Hark! what is that old gentleman grumbling about, who is striving to force his way through the crush to the rostrum. A grey, grizzled, wrinkled, ragged-moustached man in desperately shabby clothes, and altogether with a sadly poverty-stricken, not to say insolvent, [-122-] aspect. His black cloak, doublet, and breeches of late seventeenth-century fashion, are all patched and frayed. He wears a battered, slouched hat, and black worsted stockings, almost past darning. "Yes," he cries to you in Dutch, as though he was an old acquaintance - he is, in the spirit, a very old one - "I am bankrupt, I am insolvent, I am next door to a pauper. I had wealth once; but at least I spent my riches in no unworthy manner. I laid out thousands upon thousands of guilders, just as your own Sir Thomas Lawrence did, in buying pictures and drawings by the Old Masters. But crack! A war between Holland and England broke out. I was suddenly called upon to settle the accounts of the patrimony of my son, by my first wife. I had to sell my Old Masters, and my own paintings too. There was no money in Holland, not a stiver; all owing to the accursed war. The sale brought a wretched result, and I was ruined. Now the auctioneer has just sold one of my finest pictures for only fifteen hundred pounds; it should have fetched four thousand. It shall. I was not always the ragged old beggar man you see. Look at my portrait of myself in the Dresden Gallery. Handsome, jovial, gaily clad, waving aloft a beaker of wine, with my bonny wife in silks and satins on my knee. Englishman, I am Rembrandt Geretz Van Rhyn."
    Surely, this must be a shadowy land, where all things wear an aspect not their own; for just as you strive to catch the eye of the poor broken-down old Dutchman, in order to ask him to call on you and look at a rare etching from his needle, which you recently bought, a [-123-] bargain, at Brighton, he turns into the Earl of Rosebery, who is amicably chatting with the Right Hon. Henry Chaplin. Then again, the Spanish cavalier, with the plumed hat, who has been introduced to you as Don Esteban Murillo, by a Roman ecclesiastic whom you know to be Fra Angelico, turns into Mr. Humphry Ward, of The Times; and Fra Angelico - in the guise of Mr. Frank Burnand - asks you to dinner next Thursday at the Garrick Club. Nicolas Poussin, Claude Lorraine, Jan Steen, and "Bill Hogarth" - dear old "Bill Hogarth" - will be there, and the evening will be a right merry one. I believe you, my Burnand! but why should Mr. B. suddenly inform you - with a long beard, and in a spreading velvet cap - that his real name is Lionardo da Vinci, and that he is bound for France to die in the arms of King Francis I.?
    Mr. Woods has just sold, amidst volleys of cheers, an Adrian Ostade for three thousand five hundred pounds, when a sudden silence conies over the brilliant assemblage. The crowd part; they make a lane, a wide gangway; and, from the door right up to the rostrum, there paces slowly and gently one of the most beautiful young men you ever saw. He is clad in medieval doublet and hose of black damask, and there is a great gold chain about his neck. He may be about thirty years of age; his long and silky hair flows over his shoulders; his eyes are modestly cast down, but when he raises them you see they are large and dark, and almond- shaped, and full of inexpressible tenderness. When he smiles, the smile is that of an angel.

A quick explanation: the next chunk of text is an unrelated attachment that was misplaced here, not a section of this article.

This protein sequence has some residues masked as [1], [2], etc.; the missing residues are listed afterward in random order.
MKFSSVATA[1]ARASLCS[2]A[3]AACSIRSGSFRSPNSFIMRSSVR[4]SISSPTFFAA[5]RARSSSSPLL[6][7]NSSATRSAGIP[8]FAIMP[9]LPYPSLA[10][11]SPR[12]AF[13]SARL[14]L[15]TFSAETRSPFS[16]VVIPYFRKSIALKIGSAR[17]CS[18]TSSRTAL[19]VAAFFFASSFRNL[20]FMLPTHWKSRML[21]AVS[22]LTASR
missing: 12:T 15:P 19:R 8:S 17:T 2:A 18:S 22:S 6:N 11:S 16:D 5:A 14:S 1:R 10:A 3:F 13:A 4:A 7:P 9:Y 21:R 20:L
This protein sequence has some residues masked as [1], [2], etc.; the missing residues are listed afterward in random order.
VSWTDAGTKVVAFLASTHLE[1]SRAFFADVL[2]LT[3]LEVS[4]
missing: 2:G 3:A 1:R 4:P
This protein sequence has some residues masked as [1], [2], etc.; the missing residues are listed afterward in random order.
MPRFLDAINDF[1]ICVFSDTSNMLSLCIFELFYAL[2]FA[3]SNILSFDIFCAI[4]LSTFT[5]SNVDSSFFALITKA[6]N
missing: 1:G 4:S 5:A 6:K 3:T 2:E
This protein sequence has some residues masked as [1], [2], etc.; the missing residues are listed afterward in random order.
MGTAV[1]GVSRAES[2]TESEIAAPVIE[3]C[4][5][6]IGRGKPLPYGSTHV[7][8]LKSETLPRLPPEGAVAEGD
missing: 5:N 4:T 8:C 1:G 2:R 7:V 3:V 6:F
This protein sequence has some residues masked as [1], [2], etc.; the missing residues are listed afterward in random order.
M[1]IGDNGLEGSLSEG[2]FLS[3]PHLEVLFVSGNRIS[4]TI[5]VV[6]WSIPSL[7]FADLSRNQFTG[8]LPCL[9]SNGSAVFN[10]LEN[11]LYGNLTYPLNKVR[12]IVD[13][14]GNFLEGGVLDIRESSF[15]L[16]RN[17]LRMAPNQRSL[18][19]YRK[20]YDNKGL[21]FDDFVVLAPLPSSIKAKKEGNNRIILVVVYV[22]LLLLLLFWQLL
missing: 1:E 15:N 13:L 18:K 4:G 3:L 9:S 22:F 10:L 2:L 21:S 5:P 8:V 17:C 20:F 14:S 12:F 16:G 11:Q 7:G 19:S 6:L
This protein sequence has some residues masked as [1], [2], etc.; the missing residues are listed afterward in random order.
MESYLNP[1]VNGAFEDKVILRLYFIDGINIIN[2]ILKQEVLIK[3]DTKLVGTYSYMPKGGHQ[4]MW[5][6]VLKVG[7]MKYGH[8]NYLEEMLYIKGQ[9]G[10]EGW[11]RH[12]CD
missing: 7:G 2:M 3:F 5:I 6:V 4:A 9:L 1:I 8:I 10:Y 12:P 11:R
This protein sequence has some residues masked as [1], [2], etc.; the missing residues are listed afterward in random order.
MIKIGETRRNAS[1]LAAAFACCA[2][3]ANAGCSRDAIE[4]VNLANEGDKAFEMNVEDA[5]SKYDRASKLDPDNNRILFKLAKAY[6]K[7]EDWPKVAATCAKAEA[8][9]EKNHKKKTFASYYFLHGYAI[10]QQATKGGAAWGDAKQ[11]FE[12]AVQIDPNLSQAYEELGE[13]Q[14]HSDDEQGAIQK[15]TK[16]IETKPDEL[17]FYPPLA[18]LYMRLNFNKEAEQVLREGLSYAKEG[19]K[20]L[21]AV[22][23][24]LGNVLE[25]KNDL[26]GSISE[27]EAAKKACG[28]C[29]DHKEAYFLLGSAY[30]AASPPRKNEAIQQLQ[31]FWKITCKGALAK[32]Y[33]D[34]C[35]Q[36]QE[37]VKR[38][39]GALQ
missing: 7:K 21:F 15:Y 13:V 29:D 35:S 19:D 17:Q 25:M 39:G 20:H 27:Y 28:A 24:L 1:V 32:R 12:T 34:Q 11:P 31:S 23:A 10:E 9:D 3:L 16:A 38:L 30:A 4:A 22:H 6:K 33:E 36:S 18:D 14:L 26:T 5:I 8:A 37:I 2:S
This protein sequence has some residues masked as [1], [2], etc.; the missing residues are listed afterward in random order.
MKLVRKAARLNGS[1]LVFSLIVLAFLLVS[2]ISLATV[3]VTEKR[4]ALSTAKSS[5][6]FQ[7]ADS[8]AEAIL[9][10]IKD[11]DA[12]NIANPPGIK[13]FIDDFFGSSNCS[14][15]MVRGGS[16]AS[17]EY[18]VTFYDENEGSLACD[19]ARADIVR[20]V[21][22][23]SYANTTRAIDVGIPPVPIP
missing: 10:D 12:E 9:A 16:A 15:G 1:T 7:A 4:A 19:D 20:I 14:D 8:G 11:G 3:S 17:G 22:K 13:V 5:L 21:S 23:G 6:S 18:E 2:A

[-124-] The Royal Duke steps forward and presses his hand; and then the puissant figure of an ancient man, hoary, majestic, and reverend, arrayed in purple and gold, forces his way through the throng, and casts his arms around the beautiful youth. "This will be a grand day for thee, my son," he murmurs; "thou shalt have thy reward among these English. At least they can appreciate thy divine genius - and mine. In life I girded at thee sometimes, and it may be was just a trifle jealous of thee; but there is no envy, there is no hatred, no malice yonder, in the bright Fields where we live for ever with Apelles, and Zeuxis, and Phidias, and the rest of the Great Company eternally bound together by the links of the love of Art - that Art, of which we were the glories." Strange to say, the figure of the old man eloquent is all at once transformed into that of Prince Soltykoff, who straightway invites the comely young stranger to come and visit him at Newmarket.
    Who can the handsome Italian young gentleman be, you wonder? But first, you are anxious to ascertain the identity of the hoary old gentleman in the vest of cloth of gold, and the purple velvet doublet. You ask Mynheer Albert Cuyp, cattle-painter-who, by the way, an instant ago, was Mr. H. B. Davis, R.A., and who, in another moment, will become Mr. Ashby Sterry, art critic and "Laureate of the Frills" - Who is he? Who can he be, but Michel Angelo Buonarotti? The beautiful young man halts before the easel, on which there is a painting of the Crucifixion. "That is my work," he says. "Of that there can be no doubt, albeit it is a [-125-] juvenile and somewhat crude performance." He gently falls back into the Infinities; the bidding for the picture of the Crucifixion begins; and, after a prolonged and almost frenzied struggle, it is knocked down for ten thousand six hundred guineas to a gentleman with a German name. Not one penny too much for an undoubted work from the immortal hand of Raffaele Sanzio.
    As the memorable assemblage breaks up you rush forward to try to touch even the hem of the garment of the illustrious painter of the Crucifixion and the Transfiguration; but he eludes you, and you can only see him step into his brougham, in which awaits him a handsome, dark, matronly dame, whom you at once recognise as the Fornarina. "How well the Marquis is looking to-day, and the Marchioness too," remarks Mr. Ashby Sterry. "The Marquis of what?" you ask, impatiently. "Why, the Marquis of Asparagus to be sure, and his lovely young Marchioness." Then you remember how many hundred years ago it was that the beautiful young man died in the noontide of his fame, and that only six months ago you read the noble epitaph on his tomb in the Pantheon of Agrippa, at Rome, over against the sepulchre of Victor Emmanuel. Then, as the great gathering at Christie's slowly disperses, there begins to dawn upon you the fact that you have been dreaming a dream, and dwelling among the shadows of departed painters. Still, a picture sale at Christie's is "a sight to see," at all events.